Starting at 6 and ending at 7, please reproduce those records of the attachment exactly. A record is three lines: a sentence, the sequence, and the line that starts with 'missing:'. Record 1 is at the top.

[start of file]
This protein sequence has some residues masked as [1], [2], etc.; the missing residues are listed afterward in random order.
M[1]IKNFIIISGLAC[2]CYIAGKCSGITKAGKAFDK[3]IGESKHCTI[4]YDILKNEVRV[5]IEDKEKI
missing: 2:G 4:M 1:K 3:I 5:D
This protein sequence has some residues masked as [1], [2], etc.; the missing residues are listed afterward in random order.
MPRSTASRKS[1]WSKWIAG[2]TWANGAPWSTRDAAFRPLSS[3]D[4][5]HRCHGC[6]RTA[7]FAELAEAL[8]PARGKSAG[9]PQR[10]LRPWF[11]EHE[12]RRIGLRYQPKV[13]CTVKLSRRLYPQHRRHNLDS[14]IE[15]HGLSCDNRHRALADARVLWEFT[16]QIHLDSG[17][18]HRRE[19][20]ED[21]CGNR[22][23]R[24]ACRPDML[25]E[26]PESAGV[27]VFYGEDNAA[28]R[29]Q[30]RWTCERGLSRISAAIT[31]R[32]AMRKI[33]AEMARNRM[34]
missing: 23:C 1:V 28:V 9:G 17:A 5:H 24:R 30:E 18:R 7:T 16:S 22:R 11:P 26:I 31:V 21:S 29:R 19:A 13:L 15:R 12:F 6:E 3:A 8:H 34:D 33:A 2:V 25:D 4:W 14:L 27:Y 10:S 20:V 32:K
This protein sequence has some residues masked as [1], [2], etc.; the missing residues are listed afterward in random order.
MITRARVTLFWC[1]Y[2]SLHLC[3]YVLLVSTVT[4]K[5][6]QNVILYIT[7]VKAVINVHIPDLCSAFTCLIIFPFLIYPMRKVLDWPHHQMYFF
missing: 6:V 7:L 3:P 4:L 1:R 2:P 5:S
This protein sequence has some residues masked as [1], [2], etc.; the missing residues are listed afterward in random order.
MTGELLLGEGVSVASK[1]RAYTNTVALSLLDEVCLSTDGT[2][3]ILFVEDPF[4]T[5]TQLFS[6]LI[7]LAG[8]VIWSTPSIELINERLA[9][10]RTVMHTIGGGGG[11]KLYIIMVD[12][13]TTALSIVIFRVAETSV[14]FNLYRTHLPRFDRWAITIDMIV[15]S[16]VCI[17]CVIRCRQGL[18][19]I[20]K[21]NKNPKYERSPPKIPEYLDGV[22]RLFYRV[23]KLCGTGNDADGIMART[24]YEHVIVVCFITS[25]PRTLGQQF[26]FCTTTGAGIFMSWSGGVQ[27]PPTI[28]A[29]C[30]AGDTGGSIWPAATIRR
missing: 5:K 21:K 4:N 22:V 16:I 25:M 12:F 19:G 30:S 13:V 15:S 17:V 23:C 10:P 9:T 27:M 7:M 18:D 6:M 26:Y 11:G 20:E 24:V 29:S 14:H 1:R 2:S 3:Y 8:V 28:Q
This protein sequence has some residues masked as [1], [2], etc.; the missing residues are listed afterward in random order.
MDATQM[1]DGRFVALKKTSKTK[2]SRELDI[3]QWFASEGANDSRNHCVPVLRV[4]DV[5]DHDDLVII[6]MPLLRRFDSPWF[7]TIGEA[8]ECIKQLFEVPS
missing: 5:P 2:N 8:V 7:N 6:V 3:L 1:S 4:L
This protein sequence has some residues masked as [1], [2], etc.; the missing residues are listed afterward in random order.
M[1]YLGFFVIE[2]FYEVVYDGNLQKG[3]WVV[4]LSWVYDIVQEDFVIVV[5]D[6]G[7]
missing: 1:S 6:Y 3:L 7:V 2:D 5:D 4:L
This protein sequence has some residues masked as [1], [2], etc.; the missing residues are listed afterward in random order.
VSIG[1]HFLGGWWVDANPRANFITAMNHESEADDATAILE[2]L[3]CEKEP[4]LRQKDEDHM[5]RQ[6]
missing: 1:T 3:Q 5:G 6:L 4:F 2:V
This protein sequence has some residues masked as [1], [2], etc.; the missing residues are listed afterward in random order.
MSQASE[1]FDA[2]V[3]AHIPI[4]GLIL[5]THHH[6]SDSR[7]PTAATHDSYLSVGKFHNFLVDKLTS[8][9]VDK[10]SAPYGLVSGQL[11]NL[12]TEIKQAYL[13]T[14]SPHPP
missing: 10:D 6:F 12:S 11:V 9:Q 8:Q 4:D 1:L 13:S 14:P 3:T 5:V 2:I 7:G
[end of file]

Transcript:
This protein sequence has some residues masked as [1], [2], etc.; the missing residues are listed afterward in random order.
M[1]YLGFFVIE[2]FYEVVYDGNLQKG[3]WVV[4]LSWVYDIVQEDFVIVV[5]D[6]G[7]
missing: 1:S 6:Y 3:L 7:V 2:D 5:D 4:L
This protein sequence has some residues masked as [1], [2], etc.; the missing residues are listed afterward in random order.
VSIG[1]HFLGGWWVDANPRANFITAMNHESEADDATAILE[2]L[3]CEKEP[4]LRQKDEDHM[5]RQ[6]
missing: 1:T 3:Q 5:G 6:L 4:F 2:V